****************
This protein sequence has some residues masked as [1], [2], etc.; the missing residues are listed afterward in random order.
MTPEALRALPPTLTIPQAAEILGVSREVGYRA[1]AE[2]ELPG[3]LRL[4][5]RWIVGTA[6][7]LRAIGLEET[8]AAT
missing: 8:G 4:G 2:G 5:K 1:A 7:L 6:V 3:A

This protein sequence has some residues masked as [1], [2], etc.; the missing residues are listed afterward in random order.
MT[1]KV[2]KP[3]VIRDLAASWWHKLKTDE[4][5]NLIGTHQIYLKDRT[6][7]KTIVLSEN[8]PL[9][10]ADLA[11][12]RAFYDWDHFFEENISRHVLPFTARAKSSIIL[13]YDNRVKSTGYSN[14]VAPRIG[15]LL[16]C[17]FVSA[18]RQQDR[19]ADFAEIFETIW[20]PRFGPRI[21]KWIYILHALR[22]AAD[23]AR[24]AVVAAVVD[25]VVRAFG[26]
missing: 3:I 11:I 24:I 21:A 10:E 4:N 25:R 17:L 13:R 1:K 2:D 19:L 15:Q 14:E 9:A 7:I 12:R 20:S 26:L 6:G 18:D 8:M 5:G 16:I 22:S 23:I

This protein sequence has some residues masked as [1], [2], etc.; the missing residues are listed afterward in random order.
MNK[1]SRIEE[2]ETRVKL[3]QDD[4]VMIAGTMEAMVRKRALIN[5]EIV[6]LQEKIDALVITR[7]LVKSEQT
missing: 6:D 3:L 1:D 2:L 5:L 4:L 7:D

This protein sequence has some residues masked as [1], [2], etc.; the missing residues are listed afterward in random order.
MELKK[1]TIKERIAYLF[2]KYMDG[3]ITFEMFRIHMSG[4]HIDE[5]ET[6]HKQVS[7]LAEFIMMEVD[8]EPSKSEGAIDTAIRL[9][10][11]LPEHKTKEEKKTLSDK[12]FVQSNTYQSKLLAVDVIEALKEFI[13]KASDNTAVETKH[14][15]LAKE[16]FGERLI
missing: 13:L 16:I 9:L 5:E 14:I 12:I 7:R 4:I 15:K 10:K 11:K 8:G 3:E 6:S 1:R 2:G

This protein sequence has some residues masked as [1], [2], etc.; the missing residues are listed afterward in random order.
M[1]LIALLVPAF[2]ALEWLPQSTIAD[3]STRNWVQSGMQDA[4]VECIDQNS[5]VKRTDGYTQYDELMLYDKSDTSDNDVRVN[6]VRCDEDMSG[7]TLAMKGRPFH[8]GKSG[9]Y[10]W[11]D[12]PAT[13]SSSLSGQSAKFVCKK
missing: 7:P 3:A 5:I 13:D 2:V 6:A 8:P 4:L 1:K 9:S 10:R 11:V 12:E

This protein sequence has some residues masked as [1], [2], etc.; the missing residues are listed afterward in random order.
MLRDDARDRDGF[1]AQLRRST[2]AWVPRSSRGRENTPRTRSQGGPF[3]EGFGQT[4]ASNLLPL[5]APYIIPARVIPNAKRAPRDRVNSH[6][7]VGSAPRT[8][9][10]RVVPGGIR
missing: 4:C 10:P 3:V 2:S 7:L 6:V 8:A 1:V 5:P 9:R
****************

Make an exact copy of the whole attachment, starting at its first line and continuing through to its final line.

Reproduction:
This protein sequence has some residues masked as [1], [2], etc.; the missing residues are listed afterward in random order.
MTPEALRALPPTLTIPQAAEILGVSREVGYRA[1]AE[2]ELPG[3]LRL[4][5]RWIVGTA[6][7]LRAIGLEET[8]AAT
missing: 8:G 4:G 2:G 5:K 1:A 7:L 6:V 3:A

This protein sequence has some residues masked as [1], [2], etc.; the missing residues are listed afterward in random order.
MT[1]KV[2]KP[3]VIRDLAASWWHKLKTDE[4][5]NLIGTHQIYLKDRT[6][7]KTIVLSEN[8]PL[9][10]ADLA[11][12]RAFYDWDHFFEENISRHVLPFTARAKSSIIL[13]YDNRVKSTGYSN[14]VAPRIG[15]LL[16]C[17]FVSA[18]RQQDR[19]ADFAEIFETIW[20]PRFGPRI[21]KWIYILHALR[22]AAD[23]AR[24]AVVAAVVD[25]VVRAFG[26]
missing: 3:I 11:I 24:I 21:A 10:E 4:N 25:R 17:L 13:R 1:K 2:D 19:L 15:Q 14:E 9:A 7:I 12:R 20:S 26:L 6:G 18:D 8:M 5:G 16:I 22:S 23:I

This protein sequence has some residues masked as [1], [2], etc.; the missing residues are listed afterward in random order.
MNK[1]SRIEE[2]ETRVKL[3]QDD[4]VMIAGTMEAMVRKRALIN[5]EIV[6]LQEKIDALVITR[7]LVKSEQT
missing: 6:D 3:L 1:D 2:L 5:L 4:L 7:D

This protein sequence has some residues masked as [1], [2], etc.; the missing residues are listed afterward in random order.
MELKK[1]TIKERIAYLF[2]KYMDG[3]ITFEMFRIHMSG[4]HIDE[5]ET[6]HKQVS[7]LAEFIMMEVD[8]EPSKSEGAIDTAIRL[9][10][11]LPEHKTKEEKKTLSDK[12]FVQSNTYQSKLLAVDVIEALKEFI[13]KASDNTAVETKH[14][15]LAKE[16]FGERLI
missing: 13:L 16:I 9:L 5:E 14:I 12:I 7:R 4:I 15:K 10:K 11:K 8:G 3:E 6:S 1:R 2:G

This protein sequence has some residues masked as [1], [2], etc.; the missing residues are listed afterward in random order.
M[1]LIALLVPAF[2]ALEWLPQSTIAD[3]STRNWVQSGMQDA[4]VECIDQNS[5]VKRTDGYTQYDELMLYDKSDTSDNDVRVN[6]VRCDEDMSG[7]TLAMKGRPFH[8]GKSG[9]Y[10]W[11]D[12]PAT[13]SSSLSGQSAKFVCKK
missing: 7:P 3:A 5:I 13:D 2:V 6:A 8:P 4:L 1:K 9:S 10:R 11:V 12:E

This protein sequence has some residues masked as [1], [2], etc.; the missing residues are listed afterward in random order.
MLRDDARDRDGF[1]AQLRRST[2]AWVPRSSRGRENTPRTRSQGGPF[3]EGFGQT[4]ASNLLPL[5]APYIIPARVIPNAKRAPRDRVNSH[6][7]VGSAPRT[8][9][10]RVVPGGIR
missing: 4:C 10:P 3:V 2:S 7:L 6:V 8:A 1:V 5:P 9:R